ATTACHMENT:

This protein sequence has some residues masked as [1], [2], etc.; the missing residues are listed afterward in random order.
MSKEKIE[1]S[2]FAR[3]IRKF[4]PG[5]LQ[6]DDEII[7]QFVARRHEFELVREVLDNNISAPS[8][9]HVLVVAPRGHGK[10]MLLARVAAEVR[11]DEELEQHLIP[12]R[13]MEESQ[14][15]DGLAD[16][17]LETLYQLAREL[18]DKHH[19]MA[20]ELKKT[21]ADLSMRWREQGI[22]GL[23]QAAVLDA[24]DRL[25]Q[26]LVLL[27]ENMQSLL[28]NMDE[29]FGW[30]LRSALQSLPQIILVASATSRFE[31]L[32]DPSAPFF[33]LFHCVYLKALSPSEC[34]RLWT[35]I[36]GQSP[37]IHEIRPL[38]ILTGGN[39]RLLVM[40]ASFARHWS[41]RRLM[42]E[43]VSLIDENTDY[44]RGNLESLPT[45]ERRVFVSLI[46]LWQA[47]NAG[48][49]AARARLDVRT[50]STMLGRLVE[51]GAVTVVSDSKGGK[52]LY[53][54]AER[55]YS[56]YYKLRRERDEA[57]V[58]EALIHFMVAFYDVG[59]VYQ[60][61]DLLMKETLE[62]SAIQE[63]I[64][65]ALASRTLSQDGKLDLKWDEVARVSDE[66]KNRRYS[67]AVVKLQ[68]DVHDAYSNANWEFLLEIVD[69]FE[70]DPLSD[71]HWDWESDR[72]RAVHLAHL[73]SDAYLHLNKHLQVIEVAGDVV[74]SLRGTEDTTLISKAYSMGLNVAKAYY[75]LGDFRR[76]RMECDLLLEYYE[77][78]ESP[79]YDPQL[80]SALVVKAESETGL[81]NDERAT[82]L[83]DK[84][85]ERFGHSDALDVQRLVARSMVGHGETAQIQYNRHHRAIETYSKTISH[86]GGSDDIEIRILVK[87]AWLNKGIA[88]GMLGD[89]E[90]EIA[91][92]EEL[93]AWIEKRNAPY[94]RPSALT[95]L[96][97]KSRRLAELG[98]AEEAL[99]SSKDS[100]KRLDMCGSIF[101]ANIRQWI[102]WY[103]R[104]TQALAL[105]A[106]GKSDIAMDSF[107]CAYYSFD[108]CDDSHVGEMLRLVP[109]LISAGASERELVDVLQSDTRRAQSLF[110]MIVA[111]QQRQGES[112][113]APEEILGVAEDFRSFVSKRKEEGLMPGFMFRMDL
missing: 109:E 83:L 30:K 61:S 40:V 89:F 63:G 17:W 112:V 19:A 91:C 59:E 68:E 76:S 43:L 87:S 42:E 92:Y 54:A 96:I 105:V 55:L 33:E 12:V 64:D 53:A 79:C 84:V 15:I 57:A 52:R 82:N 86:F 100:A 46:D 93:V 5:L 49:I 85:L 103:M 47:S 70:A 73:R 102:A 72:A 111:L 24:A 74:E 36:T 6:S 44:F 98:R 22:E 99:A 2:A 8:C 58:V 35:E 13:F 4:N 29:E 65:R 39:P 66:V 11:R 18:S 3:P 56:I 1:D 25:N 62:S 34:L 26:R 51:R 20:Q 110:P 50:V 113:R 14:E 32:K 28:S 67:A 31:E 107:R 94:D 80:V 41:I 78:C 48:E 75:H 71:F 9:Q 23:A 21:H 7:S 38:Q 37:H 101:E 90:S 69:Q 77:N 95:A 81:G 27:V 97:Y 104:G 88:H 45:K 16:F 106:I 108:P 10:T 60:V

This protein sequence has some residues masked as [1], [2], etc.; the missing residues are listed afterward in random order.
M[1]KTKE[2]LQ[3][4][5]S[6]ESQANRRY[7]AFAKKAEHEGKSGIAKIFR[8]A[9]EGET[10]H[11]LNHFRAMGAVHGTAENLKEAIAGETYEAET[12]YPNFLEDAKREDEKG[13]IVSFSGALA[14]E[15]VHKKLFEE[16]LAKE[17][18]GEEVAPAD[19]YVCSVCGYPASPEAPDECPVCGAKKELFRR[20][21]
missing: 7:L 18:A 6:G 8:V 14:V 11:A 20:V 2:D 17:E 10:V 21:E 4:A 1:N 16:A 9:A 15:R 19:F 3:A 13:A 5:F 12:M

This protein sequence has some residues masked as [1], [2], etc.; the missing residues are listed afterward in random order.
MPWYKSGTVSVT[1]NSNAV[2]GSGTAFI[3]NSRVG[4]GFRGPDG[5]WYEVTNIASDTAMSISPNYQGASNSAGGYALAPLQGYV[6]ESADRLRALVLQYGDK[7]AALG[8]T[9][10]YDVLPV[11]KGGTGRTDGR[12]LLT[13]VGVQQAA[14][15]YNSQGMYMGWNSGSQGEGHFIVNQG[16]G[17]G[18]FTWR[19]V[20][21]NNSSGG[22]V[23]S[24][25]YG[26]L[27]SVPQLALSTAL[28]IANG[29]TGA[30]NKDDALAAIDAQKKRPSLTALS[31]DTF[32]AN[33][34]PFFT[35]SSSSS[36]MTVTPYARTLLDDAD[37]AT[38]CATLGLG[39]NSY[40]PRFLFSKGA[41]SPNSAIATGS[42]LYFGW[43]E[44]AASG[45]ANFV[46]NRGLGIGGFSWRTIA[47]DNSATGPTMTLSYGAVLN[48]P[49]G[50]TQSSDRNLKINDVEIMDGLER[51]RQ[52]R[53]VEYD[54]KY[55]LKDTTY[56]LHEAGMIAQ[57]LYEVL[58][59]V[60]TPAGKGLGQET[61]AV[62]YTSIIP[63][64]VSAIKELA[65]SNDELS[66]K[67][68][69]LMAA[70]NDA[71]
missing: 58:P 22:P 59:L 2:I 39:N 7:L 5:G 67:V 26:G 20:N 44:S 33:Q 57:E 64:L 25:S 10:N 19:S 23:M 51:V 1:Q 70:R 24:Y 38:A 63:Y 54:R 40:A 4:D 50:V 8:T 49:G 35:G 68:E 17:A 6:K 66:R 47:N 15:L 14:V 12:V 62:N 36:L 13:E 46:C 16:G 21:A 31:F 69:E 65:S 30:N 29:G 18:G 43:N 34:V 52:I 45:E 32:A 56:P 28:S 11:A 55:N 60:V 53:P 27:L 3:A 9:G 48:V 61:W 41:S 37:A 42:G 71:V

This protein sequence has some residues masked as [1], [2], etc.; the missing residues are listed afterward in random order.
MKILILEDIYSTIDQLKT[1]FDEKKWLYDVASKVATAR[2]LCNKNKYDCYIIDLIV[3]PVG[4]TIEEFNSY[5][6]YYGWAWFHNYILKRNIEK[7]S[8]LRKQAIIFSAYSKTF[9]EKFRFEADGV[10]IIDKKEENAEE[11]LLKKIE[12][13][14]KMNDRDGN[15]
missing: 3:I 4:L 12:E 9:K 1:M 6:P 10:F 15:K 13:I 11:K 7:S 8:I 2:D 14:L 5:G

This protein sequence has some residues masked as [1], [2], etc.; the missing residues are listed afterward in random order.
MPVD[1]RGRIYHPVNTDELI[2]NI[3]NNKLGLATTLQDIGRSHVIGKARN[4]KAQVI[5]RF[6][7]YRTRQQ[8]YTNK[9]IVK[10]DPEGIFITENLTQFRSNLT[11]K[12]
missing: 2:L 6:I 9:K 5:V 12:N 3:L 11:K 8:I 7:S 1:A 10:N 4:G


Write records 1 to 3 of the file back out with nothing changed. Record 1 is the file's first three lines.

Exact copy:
This protein sequence has some residues masked as [1], [2], etc.; the missing residues are listed afterward in random order.
MSKEKIE[1]S[2]FAR[3]IRKF[4]PG[5]LQ[6]DDEII[7]QFVARRHEFELVREVLDNNISAPS[8][9]HVLVVAPRGHGK[10]MLLARVAAEVR[11]DEELEQHLIP[12]R[13]MEESQ[14][15]DGLAD[16][17]LETLYQLAREL[18]DKHH[19]MA[20]ELKKT[21]ADLSMRWREQGI[22]GL[23]QAAVLDA[24]DRL[25]Q[26]LVLL[27]ENMQSLL[28]NMDE[29]FGW[30]LRSALQSLPQIILVASATSRFE[31]L[32]DPSAPFF[33]LFHCVYLKALSPSEC[34]RLWT[35]I[36]GQSP[37]IHEIRPL[38]ILTGGN[39]RLLVM[40]ASFARHWS[41]RRLM[42]E[43]VSLIDENTDY[44]RGNLESLPT[45]ERRVFVSLI[46]LWQA[47]NAG[48][49]AARARLDVRT[50]STMLGRLVE[51]GAVTVVSDSKGGK[52]LY[53][54]AER[55]YS[56]YYKLRRERDEA[57]V[58]EALIHFMVAFYDVG[59]VYQ[60][61]DLLMKETLE[62]SAIQE[63]I[64][65]ALASRTLSQDGKLDLKWDEVARVSDE[66]KNRRYS[67]AVVKLQ[68]DVHDAYSNANWEFLLEIVD[69]FE[70]DPLSD[71]HWDWESDR[72]RAVHLAHL[73]SDAYLHLNKHLQVIEVAGDVV[74]SLRGTEDTTLISKAYSMGLNVAKAYY[75]LGDFRR[76]RMECDLLLEYYE[77][78]ESP[79]YDPQL[80]SALVVKAESETGL[81]NDERAT[82]L[83]DK[84][85]ERFGHSDALDVQRLVARSMVGHGETAQIQYNRHHRAIETYSKTISH[86]GGSDDIEIRILVK[87]AWLNKGIA[88]GMLGD[89]E[90]EIA[91][92]EEL[93]AWIEKRNAPY[94]RPSALT[95]L[96][97]KSRRLAELG[98]AEEAL[99]SSKDS[100]KRLDMCGSIF[101]ANIRQWI[102]WY[103]R[104]TQALAL[105]A[106]GKSDIAMDSF[107]CAYYSFD[108]CDDSHVGEMLRLVP[109]LISAGASERELVDVLQSDTRRAQSLF[110]MIVA[111]QQRQGES[112][113]APEEILGVAEDFRSFVSKRKEEGLMPGFMFRMDL
missing: 109:E 83:L 30:K 61:S 40:V 89:F 63:G 17:W 112:V 19:A 91:C 59:E 68:E 76:S 43:L 87:S 42:E 92:Y 54:A 96:I 105:V 55:L 33:E 12:V 64:D 53:A 79:C 84:V 15:I 57:A 52:R 82:N 86:F 100:A 46:D 93:V 5:L 49:I 85:L 103:M 47:S 70:A 73:R 102:A 72:A 111:L 24:A 74:E 36:T 6:S 44:F 98:R 22:E 99:A 2:A 8:C 58:V 35:E 13:F 4:N 29:E 65:R 39:P 66:V 11:R 18:S 3:P 56:I 1:D 25:N 62:S 34:L 26:R 51:R 20:Q 110:P 50:V 113:R 14:E 32:K 28:S 67:A 31:E 107:R 94:D 80:V 41:I 78:C 48:E 75:H 71:F 9:Q 23:A 21:H 7:S 38:Q 37:H 101:E 90:S 69:Q 77:N 95:A 81:G 27:V 97:Y 104:G 88:H 45:K 16:F 106:I 108:P 10:T 60:V

This protein sequence has some residues masked as [1], [2], etc.; the missing residues are listed afterward in random order.
M[1]KTKE[2]LQ[3][4][5]S[6]ESQANRRY[7]AFAKKAEHEGKSGIAKIFR[8]A[9]EGET[10]H[11]LNHFRAMGAVHGTAENLKEAIAGETYEAET[12]YPNFLEDAKREDEKG[13]IVSFSGALA[14]E[15]VHKKLFEE[16]LAKE[17][18]GEEVAPAD[19]YVCSVCGYPASPEAPDECPVCGAKKELFRR[20][21]
missing: 7:L 18:A 6:G 8:V 14:V 11:A 20:V 2:D 17:E 10:V 21:E 4:A 1:N 16:A 9:A 15:R 19:F 3:A 13:A 5:F 12:M

This protein sequence has some residues masked as [1], [2], etc.; the missing residues are listed afterward in random order.
MPWYKSGTVSVT[1]NSNAV[2]GSGTAFI[3]NSRVG[4]GFRGPDG[5]WYEVTNIASDTAMSISPNYQGASNSAGGYALAPLQGYV[6]ESADRLRALVLQYGDK[7]AALG[8]T[9][10]YDVLPV[11]KGGTGRTDGR[12]LLT[13]VGVQQAA[14][15]YNSQGMYMGWNSGSQGEGHFIVNQG[16]G[17]G[18]FTWR[19]V[20][21]NNSSGG[22]V[23]S[24][25]YG[26]L[27]SVPQLALSTAL[28]IANG[29]TGA[30]NKDDALAAIDAQKKRPSLTALS[31]DTF[32]AN[33][34]PFFT[35]SSSSS[36]MTVTPYARTLLDDAD[37]AT[38]CATLGLG[39]NSY[40]PRFLFSKGA[41]SPNSAIATGS[42]LYFGW[43]E[44]AASG[45]ANFV[46]NRGLGIGGFSWRTIA[47]DNSATGPTMTLSYGAVLN[48]P[49]G[50]TQSSDRNLKINDVEIMDGLER[51]RQ[52]R[53]VEYD[54]KY[55]LKDTTY[56]LHEAGMIAQ[57]LYEVL[58][59]V[60]TPAGKGLGQET[61]AV[62]YTSIIP[63][64]VSAIKELA[65]SNDELS[66]K[67][68][69]LMAA[70]NDA[71]
missing: 58:P 22:P 59:L 2:I 39:N 7:L 5:G 67:V 26:G 20:N 44:S 33:Q 57:E 64:L 25:S 10:N 19:S 23:M 51:V 1:Q 70:R 24:Y 38:A 63:Y 54:R 40:A 4:D 50:V 8:T 49:G 35:G 68:E 17:A 6:K 66:R 47:N 15:L 14:V 12:V 62:N 36:L 13:E 46:C 16:G 21:A 31:F 69:E 65:S 30:N 29:G 18:G 43:N 34:V 52:I 45:E 32:A 56:P 28:S 11:A 55:N 60:V 53:P 27:L 3:A 9:G 48:V 61:W 41:S 37:A 42:G 71:V